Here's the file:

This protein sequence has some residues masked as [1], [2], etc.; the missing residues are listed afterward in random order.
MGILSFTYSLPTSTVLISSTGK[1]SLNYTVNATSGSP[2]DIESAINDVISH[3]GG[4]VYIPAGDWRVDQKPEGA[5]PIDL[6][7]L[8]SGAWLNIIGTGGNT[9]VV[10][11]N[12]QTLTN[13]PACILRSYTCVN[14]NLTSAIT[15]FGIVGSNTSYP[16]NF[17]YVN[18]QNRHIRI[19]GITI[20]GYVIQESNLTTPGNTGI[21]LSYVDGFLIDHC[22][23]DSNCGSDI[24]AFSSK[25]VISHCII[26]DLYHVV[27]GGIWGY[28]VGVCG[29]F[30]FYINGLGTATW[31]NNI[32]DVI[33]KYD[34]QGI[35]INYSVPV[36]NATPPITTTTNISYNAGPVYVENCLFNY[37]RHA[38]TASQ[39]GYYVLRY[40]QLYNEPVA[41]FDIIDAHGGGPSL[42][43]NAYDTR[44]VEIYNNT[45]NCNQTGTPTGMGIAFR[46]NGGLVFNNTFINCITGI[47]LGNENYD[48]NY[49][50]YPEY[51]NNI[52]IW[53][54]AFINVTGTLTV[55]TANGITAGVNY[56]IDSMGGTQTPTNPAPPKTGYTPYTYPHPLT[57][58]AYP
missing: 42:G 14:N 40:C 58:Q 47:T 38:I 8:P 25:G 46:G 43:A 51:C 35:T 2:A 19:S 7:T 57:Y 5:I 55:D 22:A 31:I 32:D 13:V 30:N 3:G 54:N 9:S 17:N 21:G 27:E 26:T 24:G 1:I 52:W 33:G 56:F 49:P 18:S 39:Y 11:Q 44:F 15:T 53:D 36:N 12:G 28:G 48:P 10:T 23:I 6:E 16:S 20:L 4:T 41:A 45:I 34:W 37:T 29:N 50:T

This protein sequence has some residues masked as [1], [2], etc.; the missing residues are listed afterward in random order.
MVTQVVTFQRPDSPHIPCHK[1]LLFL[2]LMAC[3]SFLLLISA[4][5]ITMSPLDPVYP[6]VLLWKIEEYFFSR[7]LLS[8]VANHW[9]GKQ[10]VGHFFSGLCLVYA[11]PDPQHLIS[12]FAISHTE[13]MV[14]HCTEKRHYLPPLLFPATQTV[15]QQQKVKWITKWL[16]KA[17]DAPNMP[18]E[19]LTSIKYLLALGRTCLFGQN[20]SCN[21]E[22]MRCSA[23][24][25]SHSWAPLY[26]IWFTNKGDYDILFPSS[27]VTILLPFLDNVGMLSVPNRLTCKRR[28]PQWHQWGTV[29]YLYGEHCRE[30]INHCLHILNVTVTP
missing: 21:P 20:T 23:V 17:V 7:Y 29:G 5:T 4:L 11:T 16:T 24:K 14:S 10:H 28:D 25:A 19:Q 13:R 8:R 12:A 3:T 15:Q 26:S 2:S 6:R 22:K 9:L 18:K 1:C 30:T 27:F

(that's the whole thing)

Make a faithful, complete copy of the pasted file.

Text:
This protein sequence has some residues masked as [1], [2], etc.; the missing residues are listed afterward in random order.
MGILSFTYSLPTSTVLISSTGK[1]SLNYTVNATSGSP[2]DIESAINDVISH[3]GG[4]VYIPAGDWRVDQKPEGA[5]PIDL[6][7]L[8]SGAWLNIIGTGGNT[9]VV[10][11]N[12]QTLTN[13]PACILRSYTCVN[14]NLTSAIT[15]FGIVGSNTSYP[16]NF[17]YVN[18]QNRHIRI[19]GITI[20]GYVIQESNLTTPGNTGI[21]LSYVDGFLIDHC[22][23]DSNCGSDI[24]AFSSK[25]VISHCII[26]DLYHVV[27]GGIWGY[28]VGVCG[29]F[30]FYINGLGTATW[31]NNI[32]DVI[33]KYD[34]QGI[35]INYSVPV[36]NATPPITTTTNISYNAGPVYVENCLFNY[37]RHA[38]TASQ[39]GYYVLRY[40]QLYNEPVA[41]FDIIDAHGGGPSL[42][43]NAYDTR[44]VEIYNNT[45]NCNQTGTPTGMGIAFR[46]NGGLVFNNTFINCITGI[47]LGNENYD[48]NY[49][50]YPEY[51]NNI[52]IW[53][54]AFINVTGTLTV[55]TANGITAGVNY[56]IDSMGGTQTPTNPAPPKTGYTPYTYPHPLT[57][58]AYP
missing: 42:G 14:N 40:C 58:Q 47:T 38:I 8:P 25:G 46:G 43:A 51:C 35:T 2:A 19:S 7:T 57:Y 5:I 55:D 22:A 31:I 32:D 13:V 30:N 3:G 54:N 9:S 17:N 21:G 27:E 26:T 24:G 1:I 52:W 33:G 56:F 49:P 18:S 39:Y 11:Q 44:F 15:T 53:D 36:N 12:G 28:G 48:P 10:T 23:I 6:E 16:S 20:L 4:T 41:A 45:I 34:W 37:T 29:N 50:T

This protein sequence has some residues masked as [1], [2], etc.; the missing residues are listed afterward in random order.
MVTQVVTFQRPDSPHIPCHK[1]LLFL[2]LMAC[3]SFLLLISA[4][5]ITMSPLDPVYP[6]VLLWKIEEYFFSR[7]LLS[8]VANHW[9]GKQ[10]VGHFFSGLCLVYA[11]PDPQHLIS[12]FAISHTE[13]MV[14]HCTEKRHYLPPLLFPATQTV[15]QQQKVKWITKWL[16]KA[17]DAPNMP[18]E[19]LTSIKYLLALGRTCLFGQN[20]SCN[21]E[22]MRCSA[23][24][25]SHSWAPLY[26]IWFTNKGDYDILFPSS[27]VTILLPFLDNVGMLSVPNRLTCKRR[28]PQWHQWGTV[29]YLYGEHCRE[30]INHCLHILNVTVTP
missing: 21:P 20:T 23:V 17:V 7:Y 29:G 5:T 4:L 11:T 16:T 24:K 14:S 10:H 28:D 25:A 19:Q 13:R 8:R 12:A 3:T 15:Q 26:S 2:S 6:R 22:K 9:L 18:K 1:C 30:T 27:F